Beyond these realms, hopefully I’ll find some more consequential topics worth exploring as well. As much as I seem to lean on them as some kind of measuring stick to routinely judge others by, I know that people aren’t defined by their niche interests, so I’ll probably try to branch out from time to time and maybe even write about other topics or even personal issues. I’m a little weary of the kind of around-the-clock coverage that people offer of their private lives to the public in our Myspace/Twitter-afflicted age (or maybe I’m just too shy to compete with them) so I’ll probably keep the personal stuff to a minimum, but hopefully I’ll have more reasons than I’ve had in the past to want to share what’s going on in my life, while finding a way to make it worth reading about. And as much as I bitch about “internet culture” and the lack of easy-to-find people whose hobbies and personal persuasions I can strongly identify with, I’ll try to stay positive and to give the people and works that I get most excited about the credit they deserve.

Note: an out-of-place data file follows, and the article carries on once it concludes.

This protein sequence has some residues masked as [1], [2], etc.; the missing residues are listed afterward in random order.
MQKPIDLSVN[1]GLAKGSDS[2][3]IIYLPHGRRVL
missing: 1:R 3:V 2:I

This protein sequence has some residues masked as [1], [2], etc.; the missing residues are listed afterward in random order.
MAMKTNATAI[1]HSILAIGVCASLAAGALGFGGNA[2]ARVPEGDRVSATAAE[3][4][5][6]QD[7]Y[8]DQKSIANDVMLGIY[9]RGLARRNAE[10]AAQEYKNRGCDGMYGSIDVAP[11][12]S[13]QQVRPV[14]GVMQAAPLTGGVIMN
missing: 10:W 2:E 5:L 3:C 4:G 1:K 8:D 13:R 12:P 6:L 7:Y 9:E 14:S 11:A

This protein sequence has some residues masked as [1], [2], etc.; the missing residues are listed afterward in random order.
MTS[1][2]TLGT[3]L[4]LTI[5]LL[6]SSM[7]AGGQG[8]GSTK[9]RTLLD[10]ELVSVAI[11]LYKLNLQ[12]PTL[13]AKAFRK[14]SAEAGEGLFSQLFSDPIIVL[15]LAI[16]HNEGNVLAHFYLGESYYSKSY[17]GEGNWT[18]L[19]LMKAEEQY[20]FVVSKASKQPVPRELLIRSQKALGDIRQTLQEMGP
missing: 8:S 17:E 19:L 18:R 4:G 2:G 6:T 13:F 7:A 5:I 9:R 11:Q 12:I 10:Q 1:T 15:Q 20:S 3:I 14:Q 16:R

It’s one day after Christmas. I was showered with gifts the magnitude of which I haven’t seen since I was a child, I have more than a week off from work, and I’m feeling better than I have in years, winter and post-holiday stress fully taken into account. I’ve been waiting to post this for quite some time, I’ve had my coffee and I’m feeling focused, motivated and suitably uninhibited, so let’s get started, shall we?